How Transgender Teen Star Jazz Jennings Really Feels About Fame


If you haven't heard of Jazz Jennings yet, you will soon. The 14-year-old has already been described as a pioneer, a trailblazer, a role model and a remarkable young woman. It all started when Jazz did something truly courageous at the age of 5: She came out to the world as transgender.

As one of the youngest transgender people in the spotlight, Jazz has inspired so many by living her truth and advocating for LGBTQ rights. Her story was documented on OWN in the 2011 documentary "I Am Jazz: A Family in Transition," and Time Magazine later named her one of the 25 Most Influential Teens of 2014. Now, Jazz is starring in a new reality show called "I Am Jazz," which premiered on TLC last week.

Jazz has welcomed the public interest and has been incredibly candid about her personal journey, but in the midst of the acclaim, she's like any girl navigating the complicated teen years. She tells Oprah in the above video from "Oprah: Where Are They Now?" that the attention she receives for her bravery and advocacy is just something that comes with the territory. But it's not without its pressures.

"It [can] be very overwhelming sometimes when so many people look up to me as an inspiration and a role model," Jazz admits. "I feel like I have to live up to those expectations."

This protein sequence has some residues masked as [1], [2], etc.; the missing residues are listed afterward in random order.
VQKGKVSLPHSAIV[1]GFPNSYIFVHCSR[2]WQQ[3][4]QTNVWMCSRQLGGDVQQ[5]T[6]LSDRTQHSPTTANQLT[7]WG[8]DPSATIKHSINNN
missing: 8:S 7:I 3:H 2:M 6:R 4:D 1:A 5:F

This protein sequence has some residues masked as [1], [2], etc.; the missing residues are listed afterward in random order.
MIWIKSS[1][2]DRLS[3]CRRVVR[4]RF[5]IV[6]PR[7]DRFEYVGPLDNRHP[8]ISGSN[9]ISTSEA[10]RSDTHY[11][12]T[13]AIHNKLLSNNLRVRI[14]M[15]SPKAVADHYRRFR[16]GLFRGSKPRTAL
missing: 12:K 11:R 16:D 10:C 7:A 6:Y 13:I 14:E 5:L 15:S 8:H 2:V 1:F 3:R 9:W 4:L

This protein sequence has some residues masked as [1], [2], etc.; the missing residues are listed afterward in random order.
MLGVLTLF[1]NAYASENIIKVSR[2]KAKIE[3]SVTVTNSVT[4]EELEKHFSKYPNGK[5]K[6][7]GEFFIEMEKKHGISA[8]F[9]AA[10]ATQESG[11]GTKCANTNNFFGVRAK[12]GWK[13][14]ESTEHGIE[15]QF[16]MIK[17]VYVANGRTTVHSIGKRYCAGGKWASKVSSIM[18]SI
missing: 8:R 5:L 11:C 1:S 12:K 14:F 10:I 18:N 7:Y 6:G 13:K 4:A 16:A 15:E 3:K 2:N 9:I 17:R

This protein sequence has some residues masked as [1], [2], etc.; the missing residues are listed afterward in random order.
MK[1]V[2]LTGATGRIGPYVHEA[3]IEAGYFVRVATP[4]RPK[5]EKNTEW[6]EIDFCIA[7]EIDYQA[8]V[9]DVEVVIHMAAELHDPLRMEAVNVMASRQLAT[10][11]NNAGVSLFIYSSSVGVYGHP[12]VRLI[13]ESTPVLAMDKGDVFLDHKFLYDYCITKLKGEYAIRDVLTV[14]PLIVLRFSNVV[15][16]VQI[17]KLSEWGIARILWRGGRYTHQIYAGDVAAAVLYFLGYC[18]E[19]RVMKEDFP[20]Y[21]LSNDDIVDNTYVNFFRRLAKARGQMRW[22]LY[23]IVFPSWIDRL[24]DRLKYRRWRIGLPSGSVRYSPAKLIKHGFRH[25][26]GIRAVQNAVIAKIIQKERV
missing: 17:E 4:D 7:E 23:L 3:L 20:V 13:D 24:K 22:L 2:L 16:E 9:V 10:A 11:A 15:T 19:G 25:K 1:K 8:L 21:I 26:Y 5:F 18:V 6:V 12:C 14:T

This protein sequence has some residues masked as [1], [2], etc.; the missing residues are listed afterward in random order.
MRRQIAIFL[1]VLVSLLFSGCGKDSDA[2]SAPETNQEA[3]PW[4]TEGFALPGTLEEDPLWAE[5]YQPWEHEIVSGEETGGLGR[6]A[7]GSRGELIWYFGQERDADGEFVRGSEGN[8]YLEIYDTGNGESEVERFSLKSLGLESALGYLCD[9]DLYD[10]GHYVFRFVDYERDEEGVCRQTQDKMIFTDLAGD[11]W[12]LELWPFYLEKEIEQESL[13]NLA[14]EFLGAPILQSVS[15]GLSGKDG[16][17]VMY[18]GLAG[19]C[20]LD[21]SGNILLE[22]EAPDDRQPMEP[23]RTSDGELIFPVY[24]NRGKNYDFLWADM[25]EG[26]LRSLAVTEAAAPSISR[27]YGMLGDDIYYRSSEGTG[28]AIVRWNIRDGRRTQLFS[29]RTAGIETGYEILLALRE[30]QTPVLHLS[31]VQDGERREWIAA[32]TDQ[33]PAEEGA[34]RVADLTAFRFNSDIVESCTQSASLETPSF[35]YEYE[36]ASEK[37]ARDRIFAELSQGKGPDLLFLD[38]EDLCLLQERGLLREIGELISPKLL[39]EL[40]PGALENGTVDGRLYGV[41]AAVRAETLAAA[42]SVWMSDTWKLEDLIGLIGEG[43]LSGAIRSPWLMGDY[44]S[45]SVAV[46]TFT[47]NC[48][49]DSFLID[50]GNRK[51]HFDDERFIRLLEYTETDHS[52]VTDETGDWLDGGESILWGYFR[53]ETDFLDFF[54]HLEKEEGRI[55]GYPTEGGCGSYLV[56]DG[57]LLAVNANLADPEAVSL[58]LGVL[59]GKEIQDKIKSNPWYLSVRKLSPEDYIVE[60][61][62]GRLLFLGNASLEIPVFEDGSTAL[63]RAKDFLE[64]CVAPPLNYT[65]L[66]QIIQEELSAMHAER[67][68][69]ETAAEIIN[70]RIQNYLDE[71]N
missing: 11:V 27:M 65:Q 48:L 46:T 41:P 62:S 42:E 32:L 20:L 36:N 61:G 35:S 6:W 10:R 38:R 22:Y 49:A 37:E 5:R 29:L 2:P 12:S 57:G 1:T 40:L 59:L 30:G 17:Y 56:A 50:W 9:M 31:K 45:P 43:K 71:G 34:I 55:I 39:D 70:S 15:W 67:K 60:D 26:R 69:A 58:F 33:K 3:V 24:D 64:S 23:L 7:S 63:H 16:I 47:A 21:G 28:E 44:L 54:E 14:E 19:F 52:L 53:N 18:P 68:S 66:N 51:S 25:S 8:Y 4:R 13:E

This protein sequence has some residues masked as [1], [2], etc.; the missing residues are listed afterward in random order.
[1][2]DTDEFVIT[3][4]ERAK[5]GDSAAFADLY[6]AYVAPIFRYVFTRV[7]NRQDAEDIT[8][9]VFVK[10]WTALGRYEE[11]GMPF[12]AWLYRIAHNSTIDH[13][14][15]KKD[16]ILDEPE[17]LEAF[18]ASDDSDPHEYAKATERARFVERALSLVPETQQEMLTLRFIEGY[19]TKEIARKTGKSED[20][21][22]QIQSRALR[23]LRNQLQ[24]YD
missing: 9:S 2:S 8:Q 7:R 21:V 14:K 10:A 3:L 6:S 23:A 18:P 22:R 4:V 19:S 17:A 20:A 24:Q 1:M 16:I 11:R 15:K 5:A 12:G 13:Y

Despite her celebrity, Jazz adds that she's not immune to the missteps teens make as they feel their way in the world. "I'm a normal person, and I'm going to make mistakes. I think people have to accept that," she says.

In the great scheme of things, however, Jazz has learned that her personal story resonates on a much larger level.

"I've discovered that it's not about me, but more of my message," she tells Oprah. "So, I don't care about the fame. I don't care how people treat me. I care about my message living on through other people."

Jazz's full interview with Oprah airs on "Oprah: Where Are They Now?" this fall on OWN. "I Am Jazz" airs Wednesdays at 10 p.m. ET on TLC.

Before You Go

A person's identity is their own to decide

Transgender Acceptance

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